Over the past thirty years, endoscope technology for imaging has been developing and expanding its field of application. This technology is best known and used in the medical field for diagnosis and surgery. The flexible endoscope, made up of optical fibers , helps reach parts of the anatomy where access is sinuous (esophagus, stomach, colon, etc.). The rigid endoscope, in which the stem is equipped with lenses, allows for the exploration of an area in a rectilinear field and facilitates the detection and surgical treatment of tumors, infections, or malformations by minimizing the invasive nature of the intervention.
Multiple innovations have largely contributed to the improvement of the endoscope. The camera associated with the endoscope has, in particular, seen numerous developments. A true product of technology, it has benefited from improvements made to mobile phone cameras in terms of size and image quality. More compact, with better image definition and fields of view of up to 170°, endoscopic cameras are particularly appreciated by surgeons. They provide access to additional areas of the patient’s body with less trauma and faster recovery times.
In order to offer patients and the medical profession less invasive and more efficient solutions, manufacturers of medical equipment face real challenges. They must not only find innovative solutions in miniaturization and improvement of image quality but also ensure that these solutions are reliable and manufacturable .
It is in this context that PISÉO , a center of innovation and expertise specializing in the integration of optical-photonic technologies, was entrusted with a project to develop an optical system for rigid endoscopes. This included the study of a set of very small lenses adapted to the characteristics of a new sensor and the specific needs of one of its customers while taking into account integration and manufacturability constraints.
The dual objectives of miniaturization of the optical system and performance is a real challenge in the design of the optical system of an endoscope. In this project, the design phase involved taking into account specific technical constraints such as the diameter of the endoscope and the lenses, the size of the image, and the resolution of the sensor (number of pixels, frequency, contrast, spectral response, …), as well as working distance and depth of field.
Obtaining a quality image results as much from an optical design adapted to the system’s envelope as from the integration of a sensor, the characteristics of which must be perfectly known (angle of acceptance of the rays, resolution, etc.). The specifications required consideration of the integration of the optical part in two endoscope channels placed in parallel, with sensors arranged side-by-side or back-to-back using prism systems. It was, therefore, necessary to take into account not only the optical quality of the cameras but also the adaptation of the two channels and the size constraints of the final system. The optimization of the design and performance of the system was carried out through simulations using the optical design software ZEMAX.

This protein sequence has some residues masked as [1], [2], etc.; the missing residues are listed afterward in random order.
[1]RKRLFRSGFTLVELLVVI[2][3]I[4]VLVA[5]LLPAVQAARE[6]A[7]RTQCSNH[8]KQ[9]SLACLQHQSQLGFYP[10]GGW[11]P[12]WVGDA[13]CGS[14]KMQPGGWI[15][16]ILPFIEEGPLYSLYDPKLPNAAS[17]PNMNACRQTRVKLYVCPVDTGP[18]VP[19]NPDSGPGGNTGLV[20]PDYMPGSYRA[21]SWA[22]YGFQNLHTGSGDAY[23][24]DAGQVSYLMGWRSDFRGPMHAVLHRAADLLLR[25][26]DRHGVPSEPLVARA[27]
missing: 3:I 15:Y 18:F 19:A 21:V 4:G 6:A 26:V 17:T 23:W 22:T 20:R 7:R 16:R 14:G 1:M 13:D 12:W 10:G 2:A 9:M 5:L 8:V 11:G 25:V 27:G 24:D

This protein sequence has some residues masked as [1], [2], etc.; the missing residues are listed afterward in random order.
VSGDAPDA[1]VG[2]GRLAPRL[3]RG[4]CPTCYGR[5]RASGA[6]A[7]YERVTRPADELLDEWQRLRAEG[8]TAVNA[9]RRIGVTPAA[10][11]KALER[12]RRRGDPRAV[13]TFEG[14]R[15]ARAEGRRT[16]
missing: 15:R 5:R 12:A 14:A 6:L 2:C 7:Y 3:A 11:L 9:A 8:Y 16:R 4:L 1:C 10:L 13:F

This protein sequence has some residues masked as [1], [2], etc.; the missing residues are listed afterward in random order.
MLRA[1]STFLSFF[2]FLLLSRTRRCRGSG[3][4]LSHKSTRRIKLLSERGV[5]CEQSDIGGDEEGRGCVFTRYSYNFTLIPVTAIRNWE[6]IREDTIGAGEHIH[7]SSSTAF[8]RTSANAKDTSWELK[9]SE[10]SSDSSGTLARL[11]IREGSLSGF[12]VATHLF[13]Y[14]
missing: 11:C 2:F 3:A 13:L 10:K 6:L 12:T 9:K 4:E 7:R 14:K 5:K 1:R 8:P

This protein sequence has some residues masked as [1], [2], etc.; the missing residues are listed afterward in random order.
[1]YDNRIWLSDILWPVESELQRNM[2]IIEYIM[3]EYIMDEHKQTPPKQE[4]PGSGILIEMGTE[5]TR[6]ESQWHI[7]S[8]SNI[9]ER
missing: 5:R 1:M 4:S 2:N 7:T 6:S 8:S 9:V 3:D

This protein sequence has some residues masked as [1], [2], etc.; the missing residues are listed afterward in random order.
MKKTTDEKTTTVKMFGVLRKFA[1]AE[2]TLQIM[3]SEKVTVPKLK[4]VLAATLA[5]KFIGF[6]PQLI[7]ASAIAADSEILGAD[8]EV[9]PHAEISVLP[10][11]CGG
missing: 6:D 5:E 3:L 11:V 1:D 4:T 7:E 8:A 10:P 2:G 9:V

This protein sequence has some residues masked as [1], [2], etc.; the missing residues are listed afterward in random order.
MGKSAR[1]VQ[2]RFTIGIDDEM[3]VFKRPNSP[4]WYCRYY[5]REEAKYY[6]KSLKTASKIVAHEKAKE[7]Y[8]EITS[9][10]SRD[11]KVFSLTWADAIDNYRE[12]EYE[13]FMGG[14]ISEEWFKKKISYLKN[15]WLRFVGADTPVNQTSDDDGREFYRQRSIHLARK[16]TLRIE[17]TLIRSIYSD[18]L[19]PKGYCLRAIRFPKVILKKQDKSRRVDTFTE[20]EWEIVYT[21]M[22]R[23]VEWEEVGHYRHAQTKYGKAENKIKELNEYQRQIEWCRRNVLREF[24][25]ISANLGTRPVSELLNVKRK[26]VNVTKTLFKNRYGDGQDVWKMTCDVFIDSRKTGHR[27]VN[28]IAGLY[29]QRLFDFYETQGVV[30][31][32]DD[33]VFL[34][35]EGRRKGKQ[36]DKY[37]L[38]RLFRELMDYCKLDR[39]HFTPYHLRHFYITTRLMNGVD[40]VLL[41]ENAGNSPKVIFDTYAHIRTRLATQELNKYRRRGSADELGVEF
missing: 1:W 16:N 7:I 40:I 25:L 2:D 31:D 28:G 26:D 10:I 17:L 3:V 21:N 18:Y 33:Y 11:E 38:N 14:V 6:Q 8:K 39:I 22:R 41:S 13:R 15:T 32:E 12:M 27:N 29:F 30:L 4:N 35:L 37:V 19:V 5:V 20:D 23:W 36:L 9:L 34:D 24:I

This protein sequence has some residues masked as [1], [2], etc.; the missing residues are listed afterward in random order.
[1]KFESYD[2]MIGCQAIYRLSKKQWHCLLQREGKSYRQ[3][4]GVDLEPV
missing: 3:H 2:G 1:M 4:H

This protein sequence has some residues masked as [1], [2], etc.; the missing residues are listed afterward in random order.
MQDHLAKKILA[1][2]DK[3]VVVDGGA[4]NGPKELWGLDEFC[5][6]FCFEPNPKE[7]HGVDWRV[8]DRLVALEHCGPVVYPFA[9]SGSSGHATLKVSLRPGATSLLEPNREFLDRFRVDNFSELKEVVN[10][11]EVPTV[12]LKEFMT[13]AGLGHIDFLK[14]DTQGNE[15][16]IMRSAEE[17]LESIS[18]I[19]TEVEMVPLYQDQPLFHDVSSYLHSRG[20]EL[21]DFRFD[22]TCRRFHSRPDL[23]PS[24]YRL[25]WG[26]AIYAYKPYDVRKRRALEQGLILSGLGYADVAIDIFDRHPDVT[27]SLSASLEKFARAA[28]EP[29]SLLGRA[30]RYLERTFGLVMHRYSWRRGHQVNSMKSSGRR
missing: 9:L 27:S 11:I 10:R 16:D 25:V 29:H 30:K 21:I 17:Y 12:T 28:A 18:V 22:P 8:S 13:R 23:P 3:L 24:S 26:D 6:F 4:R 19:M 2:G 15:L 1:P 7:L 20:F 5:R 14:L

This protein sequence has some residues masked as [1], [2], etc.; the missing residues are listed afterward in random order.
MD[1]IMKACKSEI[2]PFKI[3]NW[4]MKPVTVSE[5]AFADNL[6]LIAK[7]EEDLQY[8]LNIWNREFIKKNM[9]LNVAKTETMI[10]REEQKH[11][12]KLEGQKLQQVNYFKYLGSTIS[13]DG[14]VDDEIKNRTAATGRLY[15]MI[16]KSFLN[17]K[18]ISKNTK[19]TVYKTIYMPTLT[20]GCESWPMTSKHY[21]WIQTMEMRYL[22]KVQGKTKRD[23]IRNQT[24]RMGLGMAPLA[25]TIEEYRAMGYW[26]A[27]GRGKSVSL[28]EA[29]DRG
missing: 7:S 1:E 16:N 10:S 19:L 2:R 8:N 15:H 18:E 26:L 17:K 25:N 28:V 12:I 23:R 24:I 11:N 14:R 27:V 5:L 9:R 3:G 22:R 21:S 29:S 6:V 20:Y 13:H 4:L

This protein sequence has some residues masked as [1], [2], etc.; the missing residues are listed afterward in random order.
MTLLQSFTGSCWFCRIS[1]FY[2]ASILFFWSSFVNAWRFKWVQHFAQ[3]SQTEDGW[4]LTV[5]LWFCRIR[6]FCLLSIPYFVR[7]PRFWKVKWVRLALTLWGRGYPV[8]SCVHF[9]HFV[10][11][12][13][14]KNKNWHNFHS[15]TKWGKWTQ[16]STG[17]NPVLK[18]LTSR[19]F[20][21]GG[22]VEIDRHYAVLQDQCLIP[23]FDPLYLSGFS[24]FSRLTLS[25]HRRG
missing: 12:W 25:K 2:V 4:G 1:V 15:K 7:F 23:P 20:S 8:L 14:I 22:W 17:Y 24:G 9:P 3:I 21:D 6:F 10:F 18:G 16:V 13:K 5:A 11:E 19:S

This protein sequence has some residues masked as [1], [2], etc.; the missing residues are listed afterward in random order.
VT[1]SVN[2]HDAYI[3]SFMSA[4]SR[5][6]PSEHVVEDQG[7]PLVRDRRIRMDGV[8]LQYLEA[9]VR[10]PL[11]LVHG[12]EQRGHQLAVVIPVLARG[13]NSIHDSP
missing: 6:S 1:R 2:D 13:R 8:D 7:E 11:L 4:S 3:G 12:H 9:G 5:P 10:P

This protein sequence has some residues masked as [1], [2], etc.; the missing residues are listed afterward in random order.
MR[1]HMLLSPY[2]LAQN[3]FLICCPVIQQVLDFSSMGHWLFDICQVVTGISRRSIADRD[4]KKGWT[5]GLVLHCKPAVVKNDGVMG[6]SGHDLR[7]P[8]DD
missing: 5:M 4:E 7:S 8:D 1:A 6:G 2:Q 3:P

The endoscope’s lighting system is stronger. It must be adapted to the area studied and as integrated as possible. The light must be white and bright, optimal for distinguishing the most subtle tissue lesions, for example. It may also be necessary for the system to produce wavelengths close to infrared to detect fluorescent markers, in particular facilitating the diagnosis of cancerous or pre-cancerous lesions. PISÉO ‘s expertise in the field of LED technology and its applications provided access to solutions that are particularly optimized in terms of the light spectrum and lighting levels.
In order to ensure that the design principles adopted are sufficiently robust, PISÉO assessed the impact of the integration conditions and the manufacturability of the lens. This work was carried out through in-depth discussions with the company charged with manufacturing the system. In particular, at the optical level, tolerancing work has been carried out. This work consisted of evaluating the performance degradation of the system linked to manufacturing defects or component placements.
Various parameters had to be considered: dimensions of the optical elements, optical surfaces, materials (index, constringent , homogeneity, etc.), supports, and optomechanical assembly. Thanks to its skills and tools, PISÉO ensured the performance of the entire system once it is assembled and mass-produced.
In this case study, PISÉO ‘s in-depth knowledge of optical systems led to the study of an innovative endoscope imaging system adapted to the customer’s specific needs. The company’s industrial expertise in all photonic technologies has made it possible to take into account integration and manufacturing constraints in order to ensure the performance of the optical system in medical equipment that can be industrialized. Thanks to PISÉO ‘s support, product launch times have been shortened, thus strengthening the customer’s competitive advantage.
PISÉO has a laboratory accredited ISO 17025 by COFRAC and benefits from a network of ISO 13485 certified partners for the development of medical systems.